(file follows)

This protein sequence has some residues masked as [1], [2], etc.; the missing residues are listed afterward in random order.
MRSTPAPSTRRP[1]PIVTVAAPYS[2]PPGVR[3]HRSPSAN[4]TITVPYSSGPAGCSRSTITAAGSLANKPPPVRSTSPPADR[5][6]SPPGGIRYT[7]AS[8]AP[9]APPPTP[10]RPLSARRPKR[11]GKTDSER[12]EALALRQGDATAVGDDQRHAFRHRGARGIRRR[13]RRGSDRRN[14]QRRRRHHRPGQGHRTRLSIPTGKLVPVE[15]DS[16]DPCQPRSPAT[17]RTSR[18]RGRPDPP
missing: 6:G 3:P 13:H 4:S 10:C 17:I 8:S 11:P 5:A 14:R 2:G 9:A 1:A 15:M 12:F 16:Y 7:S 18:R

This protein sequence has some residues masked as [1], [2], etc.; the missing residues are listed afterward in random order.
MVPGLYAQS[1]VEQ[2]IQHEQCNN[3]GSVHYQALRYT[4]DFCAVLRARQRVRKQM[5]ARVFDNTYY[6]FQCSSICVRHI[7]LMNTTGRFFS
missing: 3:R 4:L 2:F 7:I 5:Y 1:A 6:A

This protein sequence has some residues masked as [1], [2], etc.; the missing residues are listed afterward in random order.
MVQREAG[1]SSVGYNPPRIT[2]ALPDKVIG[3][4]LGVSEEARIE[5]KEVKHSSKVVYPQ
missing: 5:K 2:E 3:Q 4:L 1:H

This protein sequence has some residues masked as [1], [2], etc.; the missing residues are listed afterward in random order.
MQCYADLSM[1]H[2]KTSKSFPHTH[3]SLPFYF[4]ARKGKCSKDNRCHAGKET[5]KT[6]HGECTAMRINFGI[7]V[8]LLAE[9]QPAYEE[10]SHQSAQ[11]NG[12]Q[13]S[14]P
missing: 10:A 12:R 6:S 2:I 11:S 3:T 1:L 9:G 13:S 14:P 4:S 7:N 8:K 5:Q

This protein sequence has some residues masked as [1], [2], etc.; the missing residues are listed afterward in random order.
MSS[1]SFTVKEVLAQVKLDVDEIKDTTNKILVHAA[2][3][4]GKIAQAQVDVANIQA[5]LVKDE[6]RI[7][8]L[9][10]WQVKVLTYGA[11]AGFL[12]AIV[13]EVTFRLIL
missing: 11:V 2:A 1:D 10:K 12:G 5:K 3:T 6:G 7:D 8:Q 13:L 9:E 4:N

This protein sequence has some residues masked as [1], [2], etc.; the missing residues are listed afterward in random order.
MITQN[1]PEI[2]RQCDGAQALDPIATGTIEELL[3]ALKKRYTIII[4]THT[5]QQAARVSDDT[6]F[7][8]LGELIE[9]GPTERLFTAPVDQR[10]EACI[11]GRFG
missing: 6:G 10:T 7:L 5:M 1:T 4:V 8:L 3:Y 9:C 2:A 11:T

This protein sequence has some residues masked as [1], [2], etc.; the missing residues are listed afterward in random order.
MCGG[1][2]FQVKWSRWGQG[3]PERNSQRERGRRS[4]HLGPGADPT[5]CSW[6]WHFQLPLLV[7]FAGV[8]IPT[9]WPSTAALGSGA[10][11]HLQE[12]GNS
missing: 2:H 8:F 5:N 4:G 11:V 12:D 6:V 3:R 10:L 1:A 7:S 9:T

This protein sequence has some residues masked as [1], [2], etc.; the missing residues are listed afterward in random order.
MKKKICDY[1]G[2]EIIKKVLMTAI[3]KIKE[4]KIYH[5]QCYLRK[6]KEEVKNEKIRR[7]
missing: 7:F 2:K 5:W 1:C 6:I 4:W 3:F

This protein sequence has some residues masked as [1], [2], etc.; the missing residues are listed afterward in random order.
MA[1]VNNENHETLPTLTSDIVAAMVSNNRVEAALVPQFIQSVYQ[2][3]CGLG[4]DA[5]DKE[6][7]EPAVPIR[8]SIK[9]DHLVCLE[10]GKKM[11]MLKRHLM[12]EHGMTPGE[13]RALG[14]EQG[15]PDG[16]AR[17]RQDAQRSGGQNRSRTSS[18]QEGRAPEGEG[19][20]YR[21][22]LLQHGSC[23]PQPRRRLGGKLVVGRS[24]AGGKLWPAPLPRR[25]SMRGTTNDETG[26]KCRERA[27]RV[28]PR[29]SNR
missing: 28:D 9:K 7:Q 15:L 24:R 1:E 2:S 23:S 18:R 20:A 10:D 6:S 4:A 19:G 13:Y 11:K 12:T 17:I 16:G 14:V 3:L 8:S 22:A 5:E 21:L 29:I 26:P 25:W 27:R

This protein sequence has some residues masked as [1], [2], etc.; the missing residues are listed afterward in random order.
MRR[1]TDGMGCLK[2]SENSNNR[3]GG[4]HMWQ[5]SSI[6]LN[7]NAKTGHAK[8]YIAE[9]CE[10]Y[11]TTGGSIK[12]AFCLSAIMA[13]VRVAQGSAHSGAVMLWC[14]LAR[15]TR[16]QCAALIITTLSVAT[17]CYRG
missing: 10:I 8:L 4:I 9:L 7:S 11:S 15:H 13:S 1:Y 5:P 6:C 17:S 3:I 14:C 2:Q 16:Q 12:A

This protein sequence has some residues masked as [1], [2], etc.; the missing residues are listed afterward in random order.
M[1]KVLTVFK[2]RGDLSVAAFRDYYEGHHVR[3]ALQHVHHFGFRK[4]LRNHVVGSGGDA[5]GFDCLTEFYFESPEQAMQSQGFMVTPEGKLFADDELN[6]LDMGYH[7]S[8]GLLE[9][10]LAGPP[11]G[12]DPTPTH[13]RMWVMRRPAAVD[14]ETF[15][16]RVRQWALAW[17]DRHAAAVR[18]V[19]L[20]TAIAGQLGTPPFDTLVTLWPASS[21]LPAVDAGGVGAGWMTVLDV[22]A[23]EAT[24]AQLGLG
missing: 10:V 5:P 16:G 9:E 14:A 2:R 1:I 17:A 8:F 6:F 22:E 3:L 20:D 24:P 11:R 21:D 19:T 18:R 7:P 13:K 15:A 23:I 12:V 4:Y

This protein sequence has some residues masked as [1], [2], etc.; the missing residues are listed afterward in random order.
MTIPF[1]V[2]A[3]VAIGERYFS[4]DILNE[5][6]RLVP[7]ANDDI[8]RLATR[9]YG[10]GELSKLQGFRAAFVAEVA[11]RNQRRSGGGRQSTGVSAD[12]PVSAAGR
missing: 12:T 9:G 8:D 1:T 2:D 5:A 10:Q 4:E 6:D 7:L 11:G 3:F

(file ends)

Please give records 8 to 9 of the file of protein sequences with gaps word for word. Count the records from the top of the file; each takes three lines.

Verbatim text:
This protein sequence has some residues masked as [1], [2], etc.; the missing residues are listed afterward in random order.
MKKKICDY[1]G[2]EIIKKVLMTAI[3]KIKE[4]KIYH[5]QCYLRK[6]KEEVKNEKIRR[7]
missing: 7:F 2:K 5:W 1:C 6:I 4:W 3:F

This protein sequence has some residues masked as [1], [2], etc.; the missing residues are listed afterward in random order.
MA[1]VNNENHETLPTLTSDIVAAMVSNNRVEAALVPQFIQSVYQ[2][3]CGLG[4]DA[5]DKE[6][7]EPAVPIR[8]SIK[9]DHLVCLE[10]GKKM[11]MLKRHLM[12]EHGMTPGE[13]RALG[14]EQG[15]PDG[16]AR[17]RQDAQRSGGQNRSRTSS[18]QEGRAPEGEG[19][20]YR[21][22]LLQHGSC[23]PQPRRRLGGKLVVGRS[24]AGGKLWPAPLPRR[25]SMRGTTNDETG[26]KCRERA[27]RV[28]PR[29]SNR
missing: 28:D 9:K 7:Q 15:L 24:R 1:E 2:S 23:S 18:R 20:A 10:D 6:S 4:A 19:G 13:Y 11:K 12:T 17:I 16:G 14:V 3:L 8:S 22:A 5:E 21:L 29:I 26:P 25:W 27:R